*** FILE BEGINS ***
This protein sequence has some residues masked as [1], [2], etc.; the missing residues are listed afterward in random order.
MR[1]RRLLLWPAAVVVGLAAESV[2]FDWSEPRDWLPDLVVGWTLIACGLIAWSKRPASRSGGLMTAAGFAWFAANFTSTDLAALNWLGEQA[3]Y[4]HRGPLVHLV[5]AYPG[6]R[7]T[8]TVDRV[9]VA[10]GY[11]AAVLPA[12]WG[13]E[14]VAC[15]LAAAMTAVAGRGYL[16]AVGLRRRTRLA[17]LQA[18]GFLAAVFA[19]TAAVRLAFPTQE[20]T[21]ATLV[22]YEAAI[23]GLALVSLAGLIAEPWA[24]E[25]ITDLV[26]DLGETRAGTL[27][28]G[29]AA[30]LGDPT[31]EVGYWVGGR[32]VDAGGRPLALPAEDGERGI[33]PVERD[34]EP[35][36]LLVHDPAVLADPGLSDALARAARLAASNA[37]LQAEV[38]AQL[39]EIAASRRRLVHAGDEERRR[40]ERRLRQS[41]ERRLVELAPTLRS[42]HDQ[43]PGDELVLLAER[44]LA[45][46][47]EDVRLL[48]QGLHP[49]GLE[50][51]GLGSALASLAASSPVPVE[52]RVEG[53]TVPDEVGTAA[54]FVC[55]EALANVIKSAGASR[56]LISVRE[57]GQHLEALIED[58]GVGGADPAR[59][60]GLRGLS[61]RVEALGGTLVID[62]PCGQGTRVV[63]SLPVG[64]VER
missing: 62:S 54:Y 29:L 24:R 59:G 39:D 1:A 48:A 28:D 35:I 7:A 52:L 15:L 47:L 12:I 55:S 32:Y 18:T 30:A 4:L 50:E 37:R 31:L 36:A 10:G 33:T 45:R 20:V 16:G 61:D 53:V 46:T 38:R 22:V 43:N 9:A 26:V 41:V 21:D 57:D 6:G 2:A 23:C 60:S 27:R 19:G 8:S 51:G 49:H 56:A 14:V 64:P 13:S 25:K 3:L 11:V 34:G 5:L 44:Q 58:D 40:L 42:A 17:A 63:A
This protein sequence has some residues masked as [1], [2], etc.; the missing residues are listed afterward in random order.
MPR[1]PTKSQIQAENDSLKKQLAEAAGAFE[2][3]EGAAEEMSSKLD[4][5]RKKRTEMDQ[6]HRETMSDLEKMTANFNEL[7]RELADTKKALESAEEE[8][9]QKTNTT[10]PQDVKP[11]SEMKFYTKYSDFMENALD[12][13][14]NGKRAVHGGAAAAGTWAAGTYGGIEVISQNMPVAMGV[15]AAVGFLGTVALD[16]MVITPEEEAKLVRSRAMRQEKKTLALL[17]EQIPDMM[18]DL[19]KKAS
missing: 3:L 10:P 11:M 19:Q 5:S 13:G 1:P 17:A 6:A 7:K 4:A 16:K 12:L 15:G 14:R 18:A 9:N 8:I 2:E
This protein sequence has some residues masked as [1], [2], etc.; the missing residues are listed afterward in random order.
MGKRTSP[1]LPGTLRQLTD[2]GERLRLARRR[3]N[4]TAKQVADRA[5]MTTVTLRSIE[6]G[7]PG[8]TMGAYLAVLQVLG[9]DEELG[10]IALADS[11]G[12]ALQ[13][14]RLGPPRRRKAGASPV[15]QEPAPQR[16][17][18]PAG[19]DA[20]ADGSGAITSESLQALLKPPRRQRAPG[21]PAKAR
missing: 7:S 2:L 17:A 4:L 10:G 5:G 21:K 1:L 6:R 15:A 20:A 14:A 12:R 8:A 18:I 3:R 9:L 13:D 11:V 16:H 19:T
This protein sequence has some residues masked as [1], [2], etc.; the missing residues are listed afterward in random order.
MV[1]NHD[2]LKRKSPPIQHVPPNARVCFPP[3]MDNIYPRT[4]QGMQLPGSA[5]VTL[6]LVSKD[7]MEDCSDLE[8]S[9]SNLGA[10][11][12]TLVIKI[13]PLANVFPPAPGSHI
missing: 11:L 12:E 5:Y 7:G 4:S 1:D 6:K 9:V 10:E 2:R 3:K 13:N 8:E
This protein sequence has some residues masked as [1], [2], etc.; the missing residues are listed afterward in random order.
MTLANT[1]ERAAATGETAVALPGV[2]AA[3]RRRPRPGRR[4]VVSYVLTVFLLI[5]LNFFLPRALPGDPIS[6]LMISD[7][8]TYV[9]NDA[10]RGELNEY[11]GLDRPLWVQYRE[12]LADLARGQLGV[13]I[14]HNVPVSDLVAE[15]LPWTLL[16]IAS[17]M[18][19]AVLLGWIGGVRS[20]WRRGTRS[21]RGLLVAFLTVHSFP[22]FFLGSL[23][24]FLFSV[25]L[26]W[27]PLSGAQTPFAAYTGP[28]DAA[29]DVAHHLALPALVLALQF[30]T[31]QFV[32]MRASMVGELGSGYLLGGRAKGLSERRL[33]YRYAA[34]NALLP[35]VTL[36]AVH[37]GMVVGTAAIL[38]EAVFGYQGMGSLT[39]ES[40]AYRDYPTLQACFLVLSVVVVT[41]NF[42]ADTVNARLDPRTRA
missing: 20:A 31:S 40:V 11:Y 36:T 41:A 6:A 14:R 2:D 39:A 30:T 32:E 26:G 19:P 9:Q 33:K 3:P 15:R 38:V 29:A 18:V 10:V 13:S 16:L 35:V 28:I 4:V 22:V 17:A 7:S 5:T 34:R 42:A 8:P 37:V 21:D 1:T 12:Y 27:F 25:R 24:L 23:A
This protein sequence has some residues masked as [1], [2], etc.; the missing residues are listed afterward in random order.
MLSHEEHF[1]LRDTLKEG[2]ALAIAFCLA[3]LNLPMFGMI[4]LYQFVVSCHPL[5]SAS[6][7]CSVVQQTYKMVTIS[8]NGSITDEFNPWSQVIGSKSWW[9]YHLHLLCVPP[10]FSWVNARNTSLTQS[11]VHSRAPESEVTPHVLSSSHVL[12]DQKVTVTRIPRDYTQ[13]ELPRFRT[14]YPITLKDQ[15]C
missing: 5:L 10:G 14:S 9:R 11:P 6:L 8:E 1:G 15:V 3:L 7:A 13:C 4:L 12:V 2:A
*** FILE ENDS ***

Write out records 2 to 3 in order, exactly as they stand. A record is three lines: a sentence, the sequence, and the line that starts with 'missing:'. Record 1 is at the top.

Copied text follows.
This protein sequence has some residues masked as [1], [2], etc.; the missing residues are listed afterward in random order.
MPR[1]PTKSQIQAENDSLKKQLAEAAGAFE[2][3]EGAAEEMSSKLD[4][5]RKKRTEMDQ[6]HRETMSDLEKMTANFNEL[7]RELADTKKALESAEEE[8][9]QKTNTT[10]PQDVKP[11]SEMKFYTKYSDFMENALD[12][13][14]NGKRAVHGGAAAAGTWAAGTYGGIEVISQNMPVAMGV[15]AAVGFLGTVALD[16]MVITPEEEAKLVRSRAMRQEKKTLALL[17]EQIPDMM[18]DL[19]KKAS
missing: 3:L 10:P 11:M 19:Q 5:S 13:G 1:P 17:A 6:A 7:K 4:A 16:K 12:L 15:G 14:R 18:A 9:N 8:I 2:E
This protein sequence has some residues masked as [1], [2], etc.; the missing residues are listed afterward in random order.
MGKRTSP[1]LPGTLRQLTD[2]GERLRLARRR[3]N[4]TAKQVADRA[5]MTTVTLRSIE[6]G[7]PG[8]TMGAYLAVLQVLG[9]DEELG[10]IALADS[11]G[12]ALQ[13][14]RLGPPRRRKAGASPV[15]QEPAPQR[16][17][18]PAG[19]DA[20]ADGSGAITSESLQALLKPPRRQRAPG[21]PAKAR
missing: 7:S 2:L 17:A 4:L 10:G 5:G 21:K 1:L 6:R 15:A 20:A 14:A 12:R 8:A 18:I 3:R 9:L 13:D 11:V 16:H 19:T